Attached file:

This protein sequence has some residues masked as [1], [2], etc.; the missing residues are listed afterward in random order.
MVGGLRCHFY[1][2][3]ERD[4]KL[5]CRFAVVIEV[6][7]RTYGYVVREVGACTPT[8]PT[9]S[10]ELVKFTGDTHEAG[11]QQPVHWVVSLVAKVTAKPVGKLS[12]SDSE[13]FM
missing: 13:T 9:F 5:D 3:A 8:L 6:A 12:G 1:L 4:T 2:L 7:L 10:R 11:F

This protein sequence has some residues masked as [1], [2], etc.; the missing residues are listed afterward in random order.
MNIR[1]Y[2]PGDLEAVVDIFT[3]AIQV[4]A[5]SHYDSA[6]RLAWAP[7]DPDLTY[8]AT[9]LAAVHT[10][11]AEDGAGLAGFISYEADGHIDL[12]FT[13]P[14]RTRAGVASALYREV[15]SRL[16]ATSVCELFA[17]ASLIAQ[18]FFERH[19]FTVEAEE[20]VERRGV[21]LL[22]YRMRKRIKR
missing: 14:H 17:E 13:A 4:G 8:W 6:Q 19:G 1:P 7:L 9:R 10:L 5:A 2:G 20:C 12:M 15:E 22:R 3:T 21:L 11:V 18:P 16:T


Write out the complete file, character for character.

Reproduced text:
This protein sequence has some residues masked as [1], [2], etc.; the missing residues are listed afterward in random order.
MVGGLRCHFY[1][2][3]ERD[4]KL[5]CRFAVVIEV[6][7]RTYGYVVREVGACTPT[8]PT[9]S[10]ELVKFTGDTHEAG[11]QQPVHWVVSLVAKVTAKPVGKLS[12]SDSE[13]FM
missing: 13:T 9:F 5:D 3:A 8:L 6:A 12:G 1:L 4:T 2:L 7:L 10:R 11:F

This protein sequence has some residues masked as [1], [2], etc.; the missing residues are listed afterward in random order.
MNIR[1]Y[2]PGDLEAVVDIFT[3]AIQV[4]A[5]SHYDSA[6]RLAWAP[7]DPDLTY[8]AT[9]LAAVHT[10][11]AEDGAGLAGFISYEADGHIDL[12]FT[13]P[14]RTRAGVASALYREV[15]SRL[16]ATSVCELFA[17]ASLIAQ[18]FFERH[19]FTVEAEE[20]VERRGV[21]LL[22]YRMRKRIKR
missing: 14:H 17:E 13:A 4:G 8:W 6:Q 19:G 1:P 7:L 9:R 10:L 5:A 2:G 20:C 12:M 15:E 22:R 3:T 21:L 11:V 18:P 16:T